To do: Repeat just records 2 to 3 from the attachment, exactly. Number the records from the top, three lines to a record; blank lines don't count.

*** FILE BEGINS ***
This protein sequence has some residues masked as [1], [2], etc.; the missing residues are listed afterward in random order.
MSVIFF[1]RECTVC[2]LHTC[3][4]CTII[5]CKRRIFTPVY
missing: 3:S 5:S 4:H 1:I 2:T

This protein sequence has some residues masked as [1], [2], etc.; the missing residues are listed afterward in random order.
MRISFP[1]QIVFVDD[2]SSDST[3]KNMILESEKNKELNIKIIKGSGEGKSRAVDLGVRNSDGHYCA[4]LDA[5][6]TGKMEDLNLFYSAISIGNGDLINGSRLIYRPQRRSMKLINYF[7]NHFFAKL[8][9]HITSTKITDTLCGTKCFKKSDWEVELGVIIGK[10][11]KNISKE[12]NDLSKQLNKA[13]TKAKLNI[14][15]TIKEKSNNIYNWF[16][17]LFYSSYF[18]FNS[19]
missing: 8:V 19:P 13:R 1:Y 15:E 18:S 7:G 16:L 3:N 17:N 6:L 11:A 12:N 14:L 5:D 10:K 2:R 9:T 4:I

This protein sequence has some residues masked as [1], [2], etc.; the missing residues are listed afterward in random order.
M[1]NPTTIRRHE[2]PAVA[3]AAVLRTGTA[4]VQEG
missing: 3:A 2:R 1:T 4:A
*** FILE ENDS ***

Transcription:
This protein sequence has some residues masked as [1], [2], etc.; the missing residues are listed afterward in random order.
MRISFP[1]QIVFVDD[2]SSDST[3]KNMILESEKNKELNIKIIKGSGEGKSRAVDLGVRNSDGHYCA[4]LDA[5][6]TGKMEDLNLFYSAISIGNGDLINGSRLIYRPQRRSMKLINYF[7]NHFFAKL[8][9]HITSTKITDTLCGTKCFKKSDWEVELGVIIGK[10][11]KNISKE[12]NDLSKQLNKA[13]TKAKLNI[14][15]TIKEKSNNIYNWF[16][17]LFYSSYF[18]FNS[19]
missing: 8:V 19:P 13:R 1:Y 15:E 18:S 7:G 16:L 3:N 17:N 6:L 11:A 12:N 14:L 5:D 10:K 2:R 9:T 4:I

This protein sequence has some residues masked as [1], [2], etc.; the missing residues are listed afterward in random order.
M[1]NPTTIRRHE[2]PAVA[3]AAVLRTGTA[4]VQEG
missing: 3:A 2:R 1:T 4:A